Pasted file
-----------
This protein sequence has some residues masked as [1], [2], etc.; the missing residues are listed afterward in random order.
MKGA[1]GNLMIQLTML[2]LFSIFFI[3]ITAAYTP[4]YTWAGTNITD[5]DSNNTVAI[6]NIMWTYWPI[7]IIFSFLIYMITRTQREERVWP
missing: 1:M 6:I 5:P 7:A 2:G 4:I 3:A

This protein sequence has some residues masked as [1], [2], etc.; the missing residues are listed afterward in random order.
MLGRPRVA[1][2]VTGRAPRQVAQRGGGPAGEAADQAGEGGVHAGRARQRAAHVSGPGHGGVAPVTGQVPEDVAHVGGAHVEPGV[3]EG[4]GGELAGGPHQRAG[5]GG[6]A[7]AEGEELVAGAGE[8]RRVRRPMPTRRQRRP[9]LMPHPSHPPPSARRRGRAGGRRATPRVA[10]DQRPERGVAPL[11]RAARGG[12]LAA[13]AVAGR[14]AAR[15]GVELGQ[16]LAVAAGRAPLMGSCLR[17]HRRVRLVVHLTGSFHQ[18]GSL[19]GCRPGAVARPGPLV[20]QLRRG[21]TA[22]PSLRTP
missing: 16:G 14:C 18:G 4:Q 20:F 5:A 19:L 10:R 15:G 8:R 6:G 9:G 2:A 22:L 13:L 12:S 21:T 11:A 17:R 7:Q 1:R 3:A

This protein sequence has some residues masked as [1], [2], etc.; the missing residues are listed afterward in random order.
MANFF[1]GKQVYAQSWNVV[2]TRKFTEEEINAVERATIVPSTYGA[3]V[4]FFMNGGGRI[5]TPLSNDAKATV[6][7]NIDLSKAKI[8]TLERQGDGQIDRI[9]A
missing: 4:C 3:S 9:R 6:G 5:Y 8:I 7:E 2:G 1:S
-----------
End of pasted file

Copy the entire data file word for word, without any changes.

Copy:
This protein sequence has some residues masked as [1], [2], etc.; the missing residues are listed afterward in random order.
MKGA[1]GNLMIQLTML[2]LFSIFFI[3]ITAAYTP[4]YTWAGTNITD[5]DSNNTVAI[6]NIMWTYWPI[7]IIFSFLIYMITRTQREERVWP
missing: 1:M 6:I 5:P 7:A 2:G 4:I 3:A

This protein sequence has some residues masked as [1], [2], etc.; the missing residues are listed afterward in random order.
MLGRPRVA[1][2]VTGRAPRQVAQRGGGPAGEAADQAGEGGVHAGRARQRAAHVSGPGHGGVAPVTGQVPEDVAHVGGAHVEPGV[3]EG[4]GGELAGGPHQRAG[5]GG[6]A[7]AEGEELVAGAGE[8]RRVRRPMPTRRQRRP[9]LMPHPSHPPPSARRRGRAGGRRATPRVA[10]DQRPERGVAPL[11]RAARGG[12]LAA[13]AVAGR[14]AAR[15]GVELGQ[16]LAVAAGRAPLMGSCLR[17]HRRVRLVVHLTGSFHQ[18]GSL[19]GCRPGAVARPGPLV[20]QLRRG[21]TA[22]PSLRTP
missing: 16:G 14:C 18:G 4:Q 20:F 5:A 19:L 10:R 15:G 8:R 6:G 9:G 2:A 22:L 13:L 12:S 21:T 11:A 17:R 7:Q 1:R 3:A

This protein sequence has some residues masked as [1], [2], etc.; the missing residues are listed afterward in random order.
MANFF[1]GKQVYAQSWNVV[2]TRKFTEEEINAVERATIVPSTYGA[3]V[4]FFMNGGGRI[5]TPLSNDAKATV[6][7]NIDLSKAKI[8]TLERQGDGQIDRI[9]A
missing: 4:C 3:S 9:R 6:G 5:Y 8:I 7:E 2:G 1:S